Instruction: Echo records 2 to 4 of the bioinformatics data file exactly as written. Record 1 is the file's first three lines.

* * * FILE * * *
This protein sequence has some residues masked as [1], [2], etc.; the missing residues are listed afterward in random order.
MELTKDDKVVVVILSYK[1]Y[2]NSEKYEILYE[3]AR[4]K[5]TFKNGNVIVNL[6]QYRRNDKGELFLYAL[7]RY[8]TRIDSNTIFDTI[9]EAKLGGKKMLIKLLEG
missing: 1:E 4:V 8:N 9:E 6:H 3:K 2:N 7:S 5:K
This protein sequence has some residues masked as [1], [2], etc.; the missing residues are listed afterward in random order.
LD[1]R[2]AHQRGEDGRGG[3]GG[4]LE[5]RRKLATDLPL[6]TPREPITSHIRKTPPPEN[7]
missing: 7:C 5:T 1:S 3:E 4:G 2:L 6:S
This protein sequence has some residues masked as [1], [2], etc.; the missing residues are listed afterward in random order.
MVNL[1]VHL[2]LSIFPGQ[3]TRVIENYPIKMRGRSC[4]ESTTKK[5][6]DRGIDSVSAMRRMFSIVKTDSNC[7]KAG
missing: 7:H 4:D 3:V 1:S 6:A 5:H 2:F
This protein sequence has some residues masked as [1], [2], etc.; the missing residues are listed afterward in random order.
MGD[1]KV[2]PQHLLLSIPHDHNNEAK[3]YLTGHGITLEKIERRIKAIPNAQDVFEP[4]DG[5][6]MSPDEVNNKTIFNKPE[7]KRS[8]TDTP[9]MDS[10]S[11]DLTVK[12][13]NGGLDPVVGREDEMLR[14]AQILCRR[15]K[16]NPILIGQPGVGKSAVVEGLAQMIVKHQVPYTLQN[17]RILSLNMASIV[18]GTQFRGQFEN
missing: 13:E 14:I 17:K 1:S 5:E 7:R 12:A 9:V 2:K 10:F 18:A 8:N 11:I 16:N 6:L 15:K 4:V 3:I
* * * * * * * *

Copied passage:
This protein sequence has some residues masked as [1], [2], etc.; the missing residues are listed afterward in random order.
LD[1]R[2]AHQRGEDGRGG[3]GG[4]LE[5]RRKLATDLPL[6]TPREPITSHIRKTPPPEN[7]
missing: 7:C 5:T 1:S 3:E 4:G 2:L 6:S
This protein sequence has some residues masked as [1], [2], etc.; the missing residues are listed afterward in random order.
MVNL[1]VHL[2]LSIFPGQ[3]TRVIENYPIKMRGRSC[4]ESTTKK[5][6]DRGIDSVSAMRRMFSIVKTDSNC[7]KAG
missing: 7:H 4:D 3:V 1:S 6:A 5:H 2:F
This protein sequence has some residues masked as [1], [2], etc.; the missing residues are listed afterward in random order.
MGD[1]KV[2]PQHLLLSIPHDHNNEAK[3]YLTGHGITLEKIERRIKAIPNAQDVFEP[4]DG[5][6]MSPDEVNNKTIFNKPE[7]KRS[8]TDTP[9]MDS[10]S[11]DLTVK[12][13]NGGLDPVVGREDEMLR[14]AQILCRR[15]K[16]NPILIGQPGVGKSAVVEGLAQMIVKHQVPYTLQN[17]RILSLNMASIV[18]GTQFRGQFEN
missing: 13:E 14:I 17:K 1:S 5:E 7:R 12:A 9:V 2:K 10:F 18:A 8:N 11:I 16:N 6:L 15:K 4:V 3:I